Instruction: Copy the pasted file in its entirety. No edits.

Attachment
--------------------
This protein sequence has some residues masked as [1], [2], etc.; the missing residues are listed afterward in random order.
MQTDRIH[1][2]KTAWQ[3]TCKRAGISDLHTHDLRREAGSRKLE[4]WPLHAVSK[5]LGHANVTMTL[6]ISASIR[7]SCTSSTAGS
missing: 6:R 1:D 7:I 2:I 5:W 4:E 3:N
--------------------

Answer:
This protein sequence has some residues masked as [1], [2], etc.; the missing residues are listed afterward in random order.
MQTDRIH[1][2]KTAWQ[3]TCKRAGISDLHTHDLRREAGSRKLE[4]WPLHAVSK[5]LGHANVTMTL[6]ISASIR[7]SCTSSTAGS
missing: 6:R 1:D 7:I 2:I 5:W 4:E 3:N